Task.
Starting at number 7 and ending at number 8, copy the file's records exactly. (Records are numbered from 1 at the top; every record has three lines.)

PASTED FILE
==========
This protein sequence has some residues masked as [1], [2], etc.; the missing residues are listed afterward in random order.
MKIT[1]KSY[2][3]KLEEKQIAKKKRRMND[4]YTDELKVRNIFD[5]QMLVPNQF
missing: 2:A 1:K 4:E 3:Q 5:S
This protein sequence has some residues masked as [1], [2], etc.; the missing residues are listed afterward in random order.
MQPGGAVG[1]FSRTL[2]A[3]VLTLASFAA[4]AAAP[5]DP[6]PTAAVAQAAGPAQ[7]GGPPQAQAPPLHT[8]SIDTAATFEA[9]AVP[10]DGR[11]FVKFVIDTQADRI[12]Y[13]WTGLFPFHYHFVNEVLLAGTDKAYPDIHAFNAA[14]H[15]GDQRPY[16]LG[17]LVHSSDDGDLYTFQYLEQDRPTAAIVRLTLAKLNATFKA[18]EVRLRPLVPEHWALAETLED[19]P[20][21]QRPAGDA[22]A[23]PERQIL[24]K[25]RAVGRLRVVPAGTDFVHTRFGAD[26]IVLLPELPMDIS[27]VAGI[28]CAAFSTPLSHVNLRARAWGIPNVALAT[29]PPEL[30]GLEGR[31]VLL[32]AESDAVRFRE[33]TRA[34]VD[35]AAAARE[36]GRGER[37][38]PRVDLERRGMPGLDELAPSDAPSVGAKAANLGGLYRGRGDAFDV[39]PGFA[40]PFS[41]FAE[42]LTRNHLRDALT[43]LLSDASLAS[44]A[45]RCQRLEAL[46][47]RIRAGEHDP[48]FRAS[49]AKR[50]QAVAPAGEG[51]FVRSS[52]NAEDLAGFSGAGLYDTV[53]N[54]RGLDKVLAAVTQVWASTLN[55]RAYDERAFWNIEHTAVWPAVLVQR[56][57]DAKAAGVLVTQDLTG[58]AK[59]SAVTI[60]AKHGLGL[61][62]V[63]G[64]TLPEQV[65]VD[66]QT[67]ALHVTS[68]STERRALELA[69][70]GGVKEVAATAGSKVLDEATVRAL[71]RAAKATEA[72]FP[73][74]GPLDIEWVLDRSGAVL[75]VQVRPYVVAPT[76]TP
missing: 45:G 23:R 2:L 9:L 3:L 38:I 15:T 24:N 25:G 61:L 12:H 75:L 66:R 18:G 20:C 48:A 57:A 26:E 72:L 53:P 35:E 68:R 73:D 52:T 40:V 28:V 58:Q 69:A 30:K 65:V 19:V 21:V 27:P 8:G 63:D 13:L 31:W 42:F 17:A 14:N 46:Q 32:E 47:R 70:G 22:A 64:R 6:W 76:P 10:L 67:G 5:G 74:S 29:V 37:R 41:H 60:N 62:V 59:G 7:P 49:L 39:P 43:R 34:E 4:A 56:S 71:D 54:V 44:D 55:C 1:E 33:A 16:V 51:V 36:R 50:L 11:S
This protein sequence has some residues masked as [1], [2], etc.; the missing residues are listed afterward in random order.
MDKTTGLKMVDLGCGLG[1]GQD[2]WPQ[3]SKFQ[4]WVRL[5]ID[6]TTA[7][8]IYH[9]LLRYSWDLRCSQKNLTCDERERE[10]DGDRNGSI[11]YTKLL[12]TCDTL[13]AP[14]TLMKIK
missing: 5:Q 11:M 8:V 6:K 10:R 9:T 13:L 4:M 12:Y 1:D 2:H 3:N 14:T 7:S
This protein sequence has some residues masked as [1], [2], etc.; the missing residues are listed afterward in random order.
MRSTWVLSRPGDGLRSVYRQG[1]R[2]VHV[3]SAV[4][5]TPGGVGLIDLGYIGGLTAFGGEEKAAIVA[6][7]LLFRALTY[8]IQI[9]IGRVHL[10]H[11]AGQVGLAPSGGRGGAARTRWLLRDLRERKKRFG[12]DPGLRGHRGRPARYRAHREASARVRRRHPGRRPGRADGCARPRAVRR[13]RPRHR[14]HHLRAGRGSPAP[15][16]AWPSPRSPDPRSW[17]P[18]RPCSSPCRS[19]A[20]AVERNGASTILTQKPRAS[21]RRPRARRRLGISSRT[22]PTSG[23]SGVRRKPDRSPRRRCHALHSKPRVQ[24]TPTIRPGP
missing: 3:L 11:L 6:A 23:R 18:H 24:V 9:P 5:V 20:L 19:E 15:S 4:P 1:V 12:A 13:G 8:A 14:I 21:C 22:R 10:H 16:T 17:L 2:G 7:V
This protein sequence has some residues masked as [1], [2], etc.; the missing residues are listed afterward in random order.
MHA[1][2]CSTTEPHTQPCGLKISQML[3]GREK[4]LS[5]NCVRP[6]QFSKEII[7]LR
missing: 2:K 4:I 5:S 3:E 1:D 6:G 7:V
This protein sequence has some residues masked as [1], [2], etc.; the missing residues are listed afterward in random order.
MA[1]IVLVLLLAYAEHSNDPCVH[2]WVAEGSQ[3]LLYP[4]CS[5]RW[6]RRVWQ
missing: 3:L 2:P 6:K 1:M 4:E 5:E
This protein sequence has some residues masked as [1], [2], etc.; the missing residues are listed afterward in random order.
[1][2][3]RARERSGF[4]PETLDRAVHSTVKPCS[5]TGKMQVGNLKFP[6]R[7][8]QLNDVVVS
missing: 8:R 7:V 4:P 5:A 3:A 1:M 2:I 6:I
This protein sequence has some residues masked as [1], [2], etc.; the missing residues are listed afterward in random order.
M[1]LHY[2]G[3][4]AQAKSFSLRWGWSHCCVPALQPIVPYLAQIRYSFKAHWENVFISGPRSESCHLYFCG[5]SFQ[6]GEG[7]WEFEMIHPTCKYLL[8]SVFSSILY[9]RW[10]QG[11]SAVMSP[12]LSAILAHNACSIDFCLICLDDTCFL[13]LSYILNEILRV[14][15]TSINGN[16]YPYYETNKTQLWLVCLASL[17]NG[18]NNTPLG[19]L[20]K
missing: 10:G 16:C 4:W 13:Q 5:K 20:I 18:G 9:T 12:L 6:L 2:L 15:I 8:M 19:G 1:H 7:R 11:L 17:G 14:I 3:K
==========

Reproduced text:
This protein sequence has some residues masked as [1], [2], etc.; the missing residues are listed afterward in random order.
[1][2][3]RARERSGF[4]PETLDRAVHSTVKPCS[5]TGKMQVGNLKFP[6]R[7][8]QLNDVVVS
missing: 8:R 7:V 4:P 5:A 3:A 1:M 2:I 6:I
This protein sequence has some residues masked as [1], [2], etc.; the missing residues are listed afterward in random order.
M[1]LHY[2]G[3][4]AQAKSFSLRWGWSHCCVPALQPIVPYLAQIRYSFKAHWENVFISGPRSESCHLYFCG[5]SFQ[6]GEG[7]WEFEMIHPTCKYLL[8]SVFSSILY[9]RW[10]QG[11]SAVMSP[12]LSAILAHNACSIDFCLICLDDTCFL[13]LSYILNEILRV[14][15]TSINGN[16]YPYYETNKTQLWLVCLASL[17]NG[18]NNTPLG[19]L[20]K
missing: 10:G 16:C 4:W 13:Q 5:K 20:I 18:G 9:T 12:L 6:L 2:L 15:I 8:M 19:G 1:H 7:R 11:L 17:G 14:I 3:K